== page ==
What is Opendata?
In a nutshell, “Open data is data that can be freely used, reused and redistributed by anyone – subject only, at most, to the requirement to attribute and sharealike.”
What this means practically, is that data assets are being exposed without charging the consumer of that data, with the exception of possible reproduction costs. Since most of this data will be available over the internet and stored in the cloud, where the costs are marginal we can assume that open data is completely free of charge. Secondly the definition also states that this data shall be freely redistributable and can also be mixed with other data assets without limitations. This means that you can manipulate the data, aggregate it without any limitations imposed by the original data source provider. But the most interesting requirement on opendata is that it cannot include any restrictions on how the data should be used. For me this is the key, since it will not only open the data for educational purposes, but also allow the use of opendata for commercial purposes. So Opendata will spur innovation and entrepreneurship.
Opendata promotes transparency
One of the opportunities seen by governments and local administration is to expose data for transparancy purposes. This helps citizens to understand where and how public spending is made, allows better scrutiny of this spending and can create more trust in authorities in the long run. Let me give you a few examples.
Open data PARIS – The city of Paris releases economic data about public contracts awarded, government spending and other data to promote transparency between the public administration and citizen. Information and location of public services like educational institutions and buildings is made available machine readable files that can be downloaed. Accessibility information about government infrastructure is also provided.
The city of Vienna in Austria is even taking this one step further since the country was to implement a vision of an open government where “In opening its data records to the public, the City of Vienna is taking yet another important step towards implementing its Open Government Strategy” furthermore the city has deicded “to create administrative structures based on more transparency and participation, enabling closer cooperation with the local population, local businesses and the scientific community.” This is quiet a bold ambition but I think is the future of governments in the networked society.
Another interesting initiative I came across comes from Northern Italy. The region Veneto has started an opendata initiative with an ambition to provide a portal to different type of data sets grouped in different themes. Interesting is that the data sources are not only including information about public infrastructure, like roads and maps, but some of the data sets now also include more domain specific information like environment or culture related data. Especially the environmental related data can be very important to creare a more sustainable society.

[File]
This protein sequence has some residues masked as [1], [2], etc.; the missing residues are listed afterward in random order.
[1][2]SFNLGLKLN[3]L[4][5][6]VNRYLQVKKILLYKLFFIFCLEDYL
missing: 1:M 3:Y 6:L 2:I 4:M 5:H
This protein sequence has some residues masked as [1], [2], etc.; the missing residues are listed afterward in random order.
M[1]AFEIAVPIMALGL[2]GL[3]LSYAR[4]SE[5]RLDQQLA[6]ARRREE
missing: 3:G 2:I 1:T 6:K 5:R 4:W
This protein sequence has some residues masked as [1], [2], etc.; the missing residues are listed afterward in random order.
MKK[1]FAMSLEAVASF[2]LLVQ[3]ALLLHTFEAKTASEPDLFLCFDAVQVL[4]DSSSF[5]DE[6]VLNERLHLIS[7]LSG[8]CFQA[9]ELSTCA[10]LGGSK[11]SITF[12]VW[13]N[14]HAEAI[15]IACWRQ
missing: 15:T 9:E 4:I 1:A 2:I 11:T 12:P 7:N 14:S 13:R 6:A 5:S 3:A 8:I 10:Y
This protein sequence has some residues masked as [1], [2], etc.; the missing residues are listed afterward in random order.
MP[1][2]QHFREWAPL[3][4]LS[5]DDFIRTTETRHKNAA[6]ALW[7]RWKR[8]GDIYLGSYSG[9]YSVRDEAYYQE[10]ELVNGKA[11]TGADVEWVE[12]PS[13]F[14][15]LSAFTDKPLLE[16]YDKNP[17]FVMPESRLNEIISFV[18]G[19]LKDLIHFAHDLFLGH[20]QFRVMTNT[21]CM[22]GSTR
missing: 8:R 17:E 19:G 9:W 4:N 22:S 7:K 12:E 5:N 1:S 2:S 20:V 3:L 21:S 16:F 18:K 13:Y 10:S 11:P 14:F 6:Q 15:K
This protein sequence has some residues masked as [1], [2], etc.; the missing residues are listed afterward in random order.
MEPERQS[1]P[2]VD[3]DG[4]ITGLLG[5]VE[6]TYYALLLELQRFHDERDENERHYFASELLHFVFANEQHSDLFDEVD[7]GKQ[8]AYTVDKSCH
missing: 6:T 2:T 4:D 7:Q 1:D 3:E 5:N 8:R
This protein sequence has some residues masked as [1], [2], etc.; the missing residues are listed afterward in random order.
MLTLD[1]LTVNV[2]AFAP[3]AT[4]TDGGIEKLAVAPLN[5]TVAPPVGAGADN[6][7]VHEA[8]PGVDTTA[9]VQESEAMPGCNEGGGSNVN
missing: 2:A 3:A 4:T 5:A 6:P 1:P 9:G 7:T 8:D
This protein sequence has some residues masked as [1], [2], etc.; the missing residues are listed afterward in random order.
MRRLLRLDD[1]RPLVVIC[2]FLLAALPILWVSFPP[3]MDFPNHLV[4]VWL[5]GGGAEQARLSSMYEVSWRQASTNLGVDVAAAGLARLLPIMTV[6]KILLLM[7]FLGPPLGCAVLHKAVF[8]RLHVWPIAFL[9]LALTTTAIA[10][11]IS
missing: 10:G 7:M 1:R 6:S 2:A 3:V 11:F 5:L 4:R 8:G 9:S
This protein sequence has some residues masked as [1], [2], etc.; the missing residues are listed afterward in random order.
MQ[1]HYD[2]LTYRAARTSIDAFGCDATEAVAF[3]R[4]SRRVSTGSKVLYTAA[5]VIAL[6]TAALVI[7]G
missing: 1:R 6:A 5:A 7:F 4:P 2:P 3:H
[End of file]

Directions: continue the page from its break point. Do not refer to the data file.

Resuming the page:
Opendata initiatives and the SmartCity
Governments and city administrations have also realized that sharing the data assets they have can help in the development of a SmartCity vision and improve the life quality of their citizen.
Around the world many cities have quick-started opendata initiatives to stimulate innovation in the urban context.
As an example in the city of Amsterdam, DIVV, the city’s department for Infrastructure , Traffic and Transportation has
made available all its data on traffic and transportation to interested parties. Data about parking (tariffs, availability, time), taxi stands, cyclepaths, stops for touringcars are public.
By having a competition on the best applications and rewarding the winners, they attracted a lot of potential startups that want to leverage ont the data . On the 2012 winners is ParkShark an application which helps you find available parking places using predefined criteria. The benefits for the citizen is less stress when searching for parking and for the city is ultimately reduces CO2 emissions and will optimize parking usage.
To go back to the previous example, the city of Vienna has been exposing mostly GIS based information like infrastructure, musuems, bus stops and other usefull data, but have now also started to expose real-time data. In particular they are exposing real-time traffic information about communal transportation systems. There are today roughly 100 applications that have been designed specifically to leverage on opendata in Vienna.
Opendata will be a catalyst for innovation
The opendata phenomenom is growing rapidly around the world and I strongly believe Opendata will be a catalyst for innovation everywhere. It is important that startups and innovators realize that there is a good mine of data that is available for them to create value for citizens and governments.